About the format, I hope we won't stumble into some format defining new cards, there are still unexplored territories with current metagame, let it rest for a while.

Jake Weinmann: 1. WH40K cards in MTGO

2. Doctor Who cards in MTGO

3. MTGO infinite loop record/play feature. Here's how I imagine it working: press a new "record loop" button, demonstrate one iteration of the loop, press new "end loop" button. Code checks "are the cards involved in the same state as they were at the start of the loop" and "did a meaningful game state change occur?" If both are yes then a repeatable loop is demonstrated and ideally you then enter a value for x -"repeat x times?". Opponent then has pop up for "yield through x iterations of loop"

4. Better design consideration regarding eternal formats when creating game mechanics for commander. I'm looking at you, Initiative.

Gian Marco Pagano: I would love to see a Future Sight effect lasting for a single turn, maybe on an artifact you have to sacrifice or an instant spell. I would also like a colorless Portable Hole to fetch with Urza's Saga, although it might be too strong in 8-casts/Paradox Engine decks.

Peter van der Ham: Getting all Legacy legal cards to Magic Online is most certainly highest on the list here. Daybreak has been doing a great job at handling the Magic Online client but some of the more 'out there' sets and mechanics being omitted from the program (due to various reasons) is certainly a concern. While we had a period where the Magic Online and Tabletop deck builds were moving closer together we're not there yet and it feels like the gap has once again widened. And, as always, abolish the reserved list.

Paul Lynch: Wish 1: WOTC prints online only functional reprints of the Legacy playable 40K cards so we can finally have the online and paper metas aligned.

Wish 2: A wizard from the Baltimore area wins the Legacy portion of Eternal Weekend 2024 to make it 3 years in a row!

Jordan Mellor: Ideally I would like more big Legacy events throughout the year. It would be great is SCG brought back Legacy classics again, so we aren't relegated to side events. Of course I'm looking forward to EW next year and BCDL!

Cyril Pitalot

  • Keeping "the gathering" as the base
  • Abolishing the reserve list
  • Pushing the number of player thanks to the hype around the last events being very successful.
  • Playing in more big Legacy events
  • Continuing my signings quests for 4c YorionControl

Niv Shmuely: Ban Initiative and Monarch from 1v1 play.

Manuel Drudi: 2023 got me my namesake card, Questing Druid, and I couldn't ask for more... or could I?! I just hope to not see MH3 wrecking Legacy.

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Curtis Aile: I am eager to see what Modern Horizons 3 brings us. Like prior sets in this line-up, there is sure to be some of format-warping card or mechanic to come out. Also encouraging to see Laughing Dragon and their proliferation of big Legacy events. As of this writing, there are four events scheduled for 2024, and I am looking forward to attending at least one to see how quickly I can flame out.

Yves Bogaerts: As a community, I just hope we continue to grow by on-boarding new players into our lovely Legacy scene and make it as welcoming as possible. At the end of the day, it's about the Gathering first and Magic second. Continuing with making new friends and spending my Friday evenings and the occasional weekend with all these fantastic people who share this common interest is all I could wish for personally. Also wishing a lot of perseverance and good fortune to all the grassroots tournament organizers out there. You're all a big part of why the format continues to thrive the way it does currently. A well-meant thanks to all of you.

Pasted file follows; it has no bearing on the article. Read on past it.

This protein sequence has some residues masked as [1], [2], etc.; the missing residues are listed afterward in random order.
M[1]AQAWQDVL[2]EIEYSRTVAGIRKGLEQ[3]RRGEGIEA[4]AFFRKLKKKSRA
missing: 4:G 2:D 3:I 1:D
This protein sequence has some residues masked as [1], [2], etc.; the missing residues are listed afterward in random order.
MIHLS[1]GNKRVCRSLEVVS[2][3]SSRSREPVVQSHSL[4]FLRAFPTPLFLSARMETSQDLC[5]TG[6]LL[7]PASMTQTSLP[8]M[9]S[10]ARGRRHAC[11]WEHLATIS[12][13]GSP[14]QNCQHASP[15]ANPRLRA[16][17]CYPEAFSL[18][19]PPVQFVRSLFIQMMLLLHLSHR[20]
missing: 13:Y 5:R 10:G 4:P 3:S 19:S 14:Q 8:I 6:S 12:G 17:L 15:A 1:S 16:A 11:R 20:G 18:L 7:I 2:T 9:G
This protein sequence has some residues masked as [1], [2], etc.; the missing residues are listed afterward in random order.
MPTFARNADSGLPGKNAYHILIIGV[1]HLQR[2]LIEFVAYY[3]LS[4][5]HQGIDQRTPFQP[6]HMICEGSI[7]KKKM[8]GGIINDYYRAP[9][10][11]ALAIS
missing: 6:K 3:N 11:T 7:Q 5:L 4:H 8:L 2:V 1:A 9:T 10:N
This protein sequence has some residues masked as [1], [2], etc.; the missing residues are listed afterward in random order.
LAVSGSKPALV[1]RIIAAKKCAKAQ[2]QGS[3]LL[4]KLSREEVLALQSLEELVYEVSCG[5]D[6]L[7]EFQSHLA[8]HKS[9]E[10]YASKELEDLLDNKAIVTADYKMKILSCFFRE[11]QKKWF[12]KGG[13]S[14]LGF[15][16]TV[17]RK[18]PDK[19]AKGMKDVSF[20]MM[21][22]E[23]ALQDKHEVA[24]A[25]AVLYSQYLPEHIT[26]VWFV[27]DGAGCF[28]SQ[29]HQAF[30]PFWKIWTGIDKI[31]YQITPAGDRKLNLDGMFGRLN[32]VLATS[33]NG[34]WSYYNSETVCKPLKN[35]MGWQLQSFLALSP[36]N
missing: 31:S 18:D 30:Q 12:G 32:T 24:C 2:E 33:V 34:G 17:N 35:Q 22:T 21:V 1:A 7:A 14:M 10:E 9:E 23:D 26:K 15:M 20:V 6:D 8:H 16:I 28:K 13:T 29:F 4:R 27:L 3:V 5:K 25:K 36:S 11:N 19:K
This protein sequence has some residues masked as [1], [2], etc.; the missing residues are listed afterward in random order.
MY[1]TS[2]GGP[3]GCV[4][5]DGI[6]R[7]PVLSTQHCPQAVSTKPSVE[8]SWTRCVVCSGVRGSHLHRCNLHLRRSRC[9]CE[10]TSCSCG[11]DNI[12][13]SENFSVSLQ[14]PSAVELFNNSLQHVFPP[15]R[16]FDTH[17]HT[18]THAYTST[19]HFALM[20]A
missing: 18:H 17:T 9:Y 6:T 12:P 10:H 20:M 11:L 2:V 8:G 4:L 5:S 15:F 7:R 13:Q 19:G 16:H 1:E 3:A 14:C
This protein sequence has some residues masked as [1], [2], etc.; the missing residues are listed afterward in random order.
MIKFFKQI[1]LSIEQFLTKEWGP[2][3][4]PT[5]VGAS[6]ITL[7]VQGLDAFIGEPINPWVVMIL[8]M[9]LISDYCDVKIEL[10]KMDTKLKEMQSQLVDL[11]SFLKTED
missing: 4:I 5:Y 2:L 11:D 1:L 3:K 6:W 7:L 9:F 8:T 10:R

Also, abolish the reserve list you Dingus Eggs!

Zhinonono

  • I hope the impact of MH3 will be slightly smaller.
  • I really want to join more Legacy events with my friends like Legacy GP instead of only in EW months.
  • More and more mtg players come to try and join the legacy party.
  • IP series can be used in mtgo.

Lucas FasoliModern Horizons 3 not breaking the format. Also, an enchantment for U that draws a card on etb for DDFT. Abundant growth can be awkward when you need blue cards for FoW.

Michel de Jong: My biggest wish for 2024 would be to move the MTGO and Paper metas closer to one another. I really want MTGO to finally absorb cards like Triumph of Saint Katherine, Mawloc, Chaos Defiler, Canoptek Scarab Swarm, Clown Car, Sailors' BaneDeadbeat Attendant - you name it.

And on a personal note: I’d love to continue to expand the Bazaar of Boxes Series - our tournament series - and would like to further bolster the Dutch (and BeNeLux as a whole) Legacy scene.

Marvin Roelofs: For Legacy itself I really don’t have any wishes, I think it’s on the right track. For myself as a Legacy player in 2024 I do have 2 things on my wishlist: To finish in the top 8 in one of our Bazaar of Boxes Series and to have a decklist posted on the MTGO website.

Evan Lewis: 40K cards on MTGO, and a white hate bear that's asymmetrical

Teus van der Meij: This might sound strange, but the biggest thing on my wishlist is for Modern Horizons III not to be insanely overpowered and format warping. As I mentioned above, overall I think the format is in a great place at the moment and I’m not looking forward to another ‘MH rotation’ due to power creep. Personal goals include qualifying for ELM again and perhaps going to EW Europe.

The Legacy Gambit: DO NOT BREAK IT

THE FORMAT IS FUN

WE ASKED NICELY!

PLEASE

Jason Murray: Unification of online & paper formats is #1 on my wishlist. Magic Online is where the majority of high-level competitive play occurs, yet for years it’s been an incomplete format. It was less of an issue when the cards weren’t staples, but when multiple decks top with missing cards, including the winner of NA EW, it’s a problem.